ULI Chicago News

Building a Local Food Economy: Opportunities and Challenges

ULI Chicago members gathered to hear from four panelists who are working to advance the region’s access to a local, sustainable food supply. Moderated by Joanna Trotter, The Chicago Community Trust, the speakers Michael Davidson, The Chicago Community Trust, Anupy Singla, Indian as Apple Pie, Natalie Shmulik, The Hatchery, and Rich Wallach, IFF engaged ULI members in a discussion of the different challenges and opportunities present in our region’s food industry.

Consumers’ demand for locally sourced food continues to increase, and the upper Midwest offers some of the world’s best agricultural conditions; yet only six percent of produce consumed by Illinoisans is grown in-state. The Chicago Community Trust, through its Food:Land:Opportunity initiative is seeking to change that by fostering the creation of a resilient local food economy. As per Michael Davidson, more than $2.8 million in grant funds have been awarded through F:L:O to support innovative programs that promote the initiative’s strategic goals of increasing access to land for sustainable farming, improving business practices on the supply side, and increasing access to capital for local food businesses.

Anupy Singla shared the story of her journey as a food entrepreneur highlighting the challenges of starting a food business. After leaving her career as a commodities reporter, Anupy was inspired to write a cookbook of Indian recipes made in the slow cooker. Indian as Apple Pie has since grown to include two more cookbooks and a line of food products. Along the way, she has encountered many of the common difficulties experienced by food start-ups: translating her blog-oriented website into an effective platform for her retail brand, finding local partners for scaling production and packaging her products, and raising capital for expanding her business.

To help overcome these challenges, Anupy, like many other food entrepreneurs, turned to The Hatchery, a non-profit food business incubator. The Hatchery is a joint endeavor by three prominent Chicago non-profits – the Industrial Council of Nearwest Chicago (ICNC), Accion and IFF, dedicated to helping food entrepreneurs start and grow their businesses. The Hatchery recently unveiled plans for a new 67,000 square-foot facility in East Garfield Park, which Natalie Shmulik envisions as being Chicago’s “silicon valley for food and beverage.” The Hatchery’s new building will include a shared kitchen, 56 private kitchen pods, co-working space and regular classes to help entrepreneurs navigate challenges unique to food businesses. See renderings of The Hatchery’s new facility.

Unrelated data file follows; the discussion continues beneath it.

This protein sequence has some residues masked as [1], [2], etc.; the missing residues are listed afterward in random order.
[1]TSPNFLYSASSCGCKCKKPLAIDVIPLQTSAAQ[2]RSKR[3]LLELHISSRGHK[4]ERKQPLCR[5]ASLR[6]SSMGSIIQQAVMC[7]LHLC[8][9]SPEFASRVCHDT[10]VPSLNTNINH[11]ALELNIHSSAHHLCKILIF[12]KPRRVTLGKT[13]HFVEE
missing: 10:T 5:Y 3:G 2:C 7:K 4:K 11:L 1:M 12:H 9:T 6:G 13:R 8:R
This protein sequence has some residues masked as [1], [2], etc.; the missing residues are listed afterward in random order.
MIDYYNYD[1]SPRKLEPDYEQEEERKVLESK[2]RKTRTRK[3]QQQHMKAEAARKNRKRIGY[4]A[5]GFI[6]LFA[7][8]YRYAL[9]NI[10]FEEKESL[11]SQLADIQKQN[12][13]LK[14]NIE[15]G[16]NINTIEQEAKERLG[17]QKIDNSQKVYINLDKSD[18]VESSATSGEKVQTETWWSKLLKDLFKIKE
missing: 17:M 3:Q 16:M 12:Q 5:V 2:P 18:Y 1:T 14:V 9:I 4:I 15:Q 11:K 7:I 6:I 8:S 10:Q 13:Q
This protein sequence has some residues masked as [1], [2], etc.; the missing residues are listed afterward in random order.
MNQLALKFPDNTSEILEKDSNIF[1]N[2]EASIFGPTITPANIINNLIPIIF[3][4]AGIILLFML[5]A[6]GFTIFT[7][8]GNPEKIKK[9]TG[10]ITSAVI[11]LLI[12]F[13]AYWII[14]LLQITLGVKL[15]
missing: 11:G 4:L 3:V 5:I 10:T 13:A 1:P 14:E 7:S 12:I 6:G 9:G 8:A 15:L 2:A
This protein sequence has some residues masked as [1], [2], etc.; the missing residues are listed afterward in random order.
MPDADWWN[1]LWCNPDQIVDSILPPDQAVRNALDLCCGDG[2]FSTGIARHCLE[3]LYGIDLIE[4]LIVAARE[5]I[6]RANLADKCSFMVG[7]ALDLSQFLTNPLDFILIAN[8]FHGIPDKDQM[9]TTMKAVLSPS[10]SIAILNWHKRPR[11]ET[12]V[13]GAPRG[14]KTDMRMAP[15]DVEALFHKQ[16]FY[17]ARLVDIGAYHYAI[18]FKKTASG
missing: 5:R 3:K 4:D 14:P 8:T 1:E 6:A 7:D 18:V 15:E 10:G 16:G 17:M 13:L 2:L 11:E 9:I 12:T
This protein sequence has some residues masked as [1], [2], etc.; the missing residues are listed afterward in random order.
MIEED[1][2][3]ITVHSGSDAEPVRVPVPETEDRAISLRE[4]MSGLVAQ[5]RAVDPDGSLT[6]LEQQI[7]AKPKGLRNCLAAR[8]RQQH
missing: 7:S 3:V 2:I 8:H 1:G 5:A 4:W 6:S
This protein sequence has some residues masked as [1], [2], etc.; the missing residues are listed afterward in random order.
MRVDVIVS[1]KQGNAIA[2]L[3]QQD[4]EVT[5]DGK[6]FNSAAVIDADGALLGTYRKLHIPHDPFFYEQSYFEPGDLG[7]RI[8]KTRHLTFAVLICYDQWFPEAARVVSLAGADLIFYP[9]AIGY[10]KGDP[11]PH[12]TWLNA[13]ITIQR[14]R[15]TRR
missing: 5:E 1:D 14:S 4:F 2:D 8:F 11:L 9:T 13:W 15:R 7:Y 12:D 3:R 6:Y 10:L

The Hatchery is being developed by IFF; Rich Wallach explained how IFF is spearheading coordination with the City to assemble land, obtain TIF funds and secure financing through other tax credit programs to bring this catalytic development to East Garfield Park. Throughout the development planning process, the development team has collaborated with the East Garfield Community Council to integrate the project into the neighborhood.

The Hatchery is expected to be finished in Fall 2018, and the development team is already looking to Phase II. An additional 2.5 acres of land are available to the east, which could be occupied by a food manufacturing/packing use or by a grocery store. As The Hatchery and its members get settled in the new space, we hope to see that the growth and success of this endeavor will provide an economic boost to both the local food economy and to the surrounding neighborhood!

See Michael Davidson’s presentation on the Food:Land:Opportunity Initiative

This entry was posted in Building Healthy Places, Community Development, Events, Members-Only, News From Chicago. Bookmark the permalink.

Leave a Reply

Your email address will not be published. Required fields are marked *